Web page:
Non-DOS executables have a real-mode DOS stub; if you disassemble assuming real-mode MZ, that‘s what you’ll see. Again, most disassemblers can interpret the format correctly and will open LE, NE, PE etc. appropriately.

The age of your executable can be a useful piece of information: protected mode DOS programs were unusual until at least 1993.

With the freeware version of IDA 7, you can analyse COM files by loading them as binary files, changing the loading offset to 0x100, and selecting 16-bit mode.

  • I'm using Ghidra, which works with many executable formats and CPU architectures, but its loaders seem to ignore file extensions and detect file types only by their internal format. But as .com files have no internal format it doesn't recognize them, and I suppose these are not the kinds of binaries that are the primary target of Ghidra anyway. Dunno. My executable is an old ZX Spectrum emulator called Spec256 from the '00s or '90s. Commented Apr 25, 2020 at 9:28
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    Right, Ghidra doesn’t know how to handle COM files unfortunately (although I imagine it would be possible to teach it how). Give the demo of IDA a try, it should work much better for this type of analysis. Commented Apr 25, 2020 at 10:19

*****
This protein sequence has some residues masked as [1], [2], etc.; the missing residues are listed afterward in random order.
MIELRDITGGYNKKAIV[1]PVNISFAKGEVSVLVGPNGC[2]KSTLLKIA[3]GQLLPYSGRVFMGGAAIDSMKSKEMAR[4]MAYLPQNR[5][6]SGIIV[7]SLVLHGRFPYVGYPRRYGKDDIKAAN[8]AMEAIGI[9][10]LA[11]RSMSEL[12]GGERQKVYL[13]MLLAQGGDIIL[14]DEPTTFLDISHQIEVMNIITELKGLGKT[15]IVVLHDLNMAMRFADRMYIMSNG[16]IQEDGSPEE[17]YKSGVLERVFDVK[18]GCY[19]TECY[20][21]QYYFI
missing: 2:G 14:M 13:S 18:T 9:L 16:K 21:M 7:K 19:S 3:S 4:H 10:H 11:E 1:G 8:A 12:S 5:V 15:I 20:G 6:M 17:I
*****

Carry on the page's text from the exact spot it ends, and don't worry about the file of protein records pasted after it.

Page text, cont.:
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    DOS didn’t exist pre-16-bit, it was always a 16-bit operating system. (See Can x86 processors run 8-bit applications?) It also didn’t make the migration to 32 bits. You should always assume 16-bit data and addresses, until the program being analysed issues instructions (or prefixes) to change that. One common feature was for 386+ programs to use the 32-bit registers in real mode, but you’d see the corresponding prefix. For Windows programs things are different, but they all have headers. Commented Apr 27, 2020 at 8:03
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    Way back I was doing some stuff which involved generating an NE-format file, and then running it through a binder to make a binary to load onto a bare-metal '386 in protected mode. I found it extremely useful to also generate a file to tell Sourcer about all the special bits (descriptor tables etc.), and usually used Sourcer's output in preference to ordinary listing files when debugging with a logic analyser. Commented Oct 9, 2020 at 15:59
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    Technically, device drivers (usually named with a .SYS filename extension) can occur either in flat format files (similar to .COM files but loaded at offset 0 in device mode) or in MZ relocated format files. And a file can even be a valid executable (.COM or MZ) and a device driver.